Students were graded on participation and Kyle’s modification was at least one to two words that were important, and small verbal answers to my questions. As long as he wrote one word down whether it be a famous person, I then asked him to briefly explain why it was important. Since he does not writing, I minimized the writing and asked to explain. Each time I used his assignment, 5 in total, he completed it with at least 90% accuracy. When I taught Roman Numerals and gave a worksheet I modified Kyles. The students were to complete the worksheet with 90% accuracy, after the lesson.

With Kyle’s, I crossed out 6 of 12 problems, and he was able to complete these 6 problems with 100% accuracy. Working with numbers seemed easy to him, because he did not any help. Since Kyle needs routine I tried to provide that by reminding all the students to take out their note-taking sheets every day. Even if I was not grading for participation I checked to make sure all students had written at least a little bit. I believe by providing this routine he was able to do well on this assignment. Once I graded Kyle’s note-taking sheet with map, he had all labels on his map.

This also made me believe he liked the visual map and being able to see countries, bodies of water, and cities. I will use a map in the next unit as well. Besides his assignments I had a few objectives I wanted Kyle to accomplish but with no punishment if they were not met. After a gladiator video we watched together, Kyle’s objective was to state the main idea of the video with 80% accuracy, and since it was verbal he was able to correctly state the main idea. Another objective he was able to reach was to transition appropriately from tasks and activities and school environments 80% of the time given visual and verbal prompts.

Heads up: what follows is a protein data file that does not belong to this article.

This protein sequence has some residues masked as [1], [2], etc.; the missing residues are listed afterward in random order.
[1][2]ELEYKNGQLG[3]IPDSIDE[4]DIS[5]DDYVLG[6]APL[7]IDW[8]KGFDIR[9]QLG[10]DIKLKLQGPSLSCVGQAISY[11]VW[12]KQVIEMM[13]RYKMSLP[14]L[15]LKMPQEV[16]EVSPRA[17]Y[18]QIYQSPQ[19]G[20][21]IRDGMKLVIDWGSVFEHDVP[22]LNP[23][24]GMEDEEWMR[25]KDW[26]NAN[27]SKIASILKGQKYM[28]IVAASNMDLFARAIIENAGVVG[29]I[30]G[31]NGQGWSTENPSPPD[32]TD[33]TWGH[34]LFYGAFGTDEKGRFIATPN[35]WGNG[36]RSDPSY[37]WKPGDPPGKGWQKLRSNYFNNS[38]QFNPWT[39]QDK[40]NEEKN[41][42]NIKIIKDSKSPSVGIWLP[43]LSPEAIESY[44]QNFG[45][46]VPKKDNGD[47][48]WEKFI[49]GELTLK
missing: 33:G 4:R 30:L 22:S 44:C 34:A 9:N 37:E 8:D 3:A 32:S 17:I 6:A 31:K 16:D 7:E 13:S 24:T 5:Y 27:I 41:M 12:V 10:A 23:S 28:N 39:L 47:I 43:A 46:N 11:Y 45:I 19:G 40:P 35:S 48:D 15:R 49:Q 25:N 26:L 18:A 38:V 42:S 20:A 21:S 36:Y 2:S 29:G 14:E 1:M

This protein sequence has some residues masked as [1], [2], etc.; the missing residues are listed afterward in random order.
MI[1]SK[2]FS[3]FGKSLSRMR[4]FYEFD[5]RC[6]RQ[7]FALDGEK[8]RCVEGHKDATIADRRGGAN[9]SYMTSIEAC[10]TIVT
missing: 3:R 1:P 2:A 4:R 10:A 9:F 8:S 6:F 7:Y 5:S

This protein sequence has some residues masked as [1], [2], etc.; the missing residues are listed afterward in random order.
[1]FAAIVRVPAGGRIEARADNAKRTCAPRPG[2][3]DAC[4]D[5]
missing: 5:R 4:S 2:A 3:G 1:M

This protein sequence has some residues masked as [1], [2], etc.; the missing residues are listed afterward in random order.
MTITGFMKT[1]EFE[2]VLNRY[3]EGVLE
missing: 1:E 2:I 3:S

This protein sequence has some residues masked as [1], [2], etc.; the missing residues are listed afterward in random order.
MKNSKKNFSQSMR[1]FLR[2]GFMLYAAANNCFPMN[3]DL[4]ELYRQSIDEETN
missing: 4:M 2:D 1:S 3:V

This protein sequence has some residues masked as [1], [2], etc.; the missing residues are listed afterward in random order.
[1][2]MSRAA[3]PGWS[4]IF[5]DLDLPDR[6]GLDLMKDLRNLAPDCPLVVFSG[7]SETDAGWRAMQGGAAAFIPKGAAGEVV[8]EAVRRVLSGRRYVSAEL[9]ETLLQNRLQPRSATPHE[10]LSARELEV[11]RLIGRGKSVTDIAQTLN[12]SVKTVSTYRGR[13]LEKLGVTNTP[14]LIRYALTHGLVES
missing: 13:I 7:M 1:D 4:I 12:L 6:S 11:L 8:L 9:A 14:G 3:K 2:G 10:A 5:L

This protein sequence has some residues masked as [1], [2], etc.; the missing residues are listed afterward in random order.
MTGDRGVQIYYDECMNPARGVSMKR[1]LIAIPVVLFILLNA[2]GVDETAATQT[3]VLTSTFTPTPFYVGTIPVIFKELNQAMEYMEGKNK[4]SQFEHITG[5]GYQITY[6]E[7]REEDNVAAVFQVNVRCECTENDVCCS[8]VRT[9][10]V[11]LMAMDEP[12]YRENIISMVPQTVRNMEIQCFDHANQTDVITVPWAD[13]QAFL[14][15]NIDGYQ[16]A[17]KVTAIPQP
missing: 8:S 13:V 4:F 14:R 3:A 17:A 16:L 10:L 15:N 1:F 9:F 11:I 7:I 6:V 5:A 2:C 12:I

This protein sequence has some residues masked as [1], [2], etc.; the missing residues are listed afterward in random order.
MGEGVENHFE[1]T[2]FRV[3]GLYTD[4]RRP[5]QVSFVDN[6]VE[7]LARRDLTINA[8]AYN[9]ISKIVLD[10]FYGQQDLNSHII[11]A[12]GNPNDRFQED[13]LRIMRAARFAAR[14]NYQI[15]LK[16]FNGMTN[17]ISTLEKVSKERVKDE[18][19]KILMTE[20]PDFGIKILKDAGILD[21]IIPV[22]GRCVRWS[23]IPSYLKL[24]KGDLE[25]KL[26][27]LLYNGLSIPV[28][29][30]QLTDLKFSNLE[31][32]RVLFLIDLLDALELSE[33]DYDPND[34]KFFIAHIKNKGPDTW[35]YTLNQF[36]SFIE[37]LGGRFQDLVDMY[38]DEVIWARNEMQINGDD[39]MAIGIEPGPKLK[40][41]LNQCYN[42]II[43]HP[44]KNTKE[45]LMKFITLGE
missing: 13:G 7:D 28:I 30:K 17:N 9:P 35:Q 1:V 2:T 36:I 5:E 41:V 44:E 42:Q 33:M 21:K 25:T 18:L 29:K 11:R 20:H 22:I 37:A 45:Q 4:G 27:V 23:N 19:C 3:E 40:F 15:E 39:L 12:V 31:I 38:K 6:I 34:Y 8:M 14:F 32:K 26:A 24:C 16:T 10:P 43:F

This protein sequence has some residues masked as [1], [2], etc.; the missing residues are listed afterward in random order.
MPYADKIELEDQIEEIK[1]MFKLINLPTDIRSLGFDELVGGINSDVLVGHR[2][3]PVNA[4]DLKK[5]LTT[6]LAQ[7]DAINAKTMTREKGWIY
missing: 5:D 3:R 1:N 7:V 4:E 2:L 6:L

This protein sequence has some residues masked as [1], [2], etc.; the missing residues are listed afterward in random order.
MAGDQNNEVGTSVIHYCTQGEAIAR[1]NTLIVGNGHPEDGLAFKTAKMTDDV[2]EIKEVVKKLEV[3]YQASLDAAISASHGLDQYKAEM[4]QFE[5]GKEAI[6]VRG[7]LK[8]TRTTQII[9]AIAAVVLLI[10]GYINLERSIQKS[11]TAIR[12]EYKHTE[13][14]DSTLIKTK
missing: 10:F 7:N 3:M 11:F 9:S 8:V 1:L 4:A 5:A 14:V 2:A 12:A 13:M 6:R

This objective was met 6 out of 8 times throughout the unit. Overall, a big objective for Kyle was to follow classroom rules and directives given visual and verbal prompts 90% of the time. He was able to reach slightly under 90% of the time in the class I taught but this was a yearlong objective that all his teachers participated in. Finally, it is so important that Autistic children have structure, routine, and praise. In Kyle’s case he did not like writing which is an important part in history.

By reducing his assignments, asking for verbal answers instead of written answers, verbally reminding everyone to stay on task, and providing written and verbal instructions, I was able to meet my objectives through the assessments. Overall I believe my objectives for history were met with the entire class and through Kyle through modified assessments. Kyle now says hi to me every day, and likes to briefly chat with me, which I am very happy with.


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  • University/College: University of California

  • Type of paper: Thesis/Dissertation Chapter

  • Date: 8 October 2016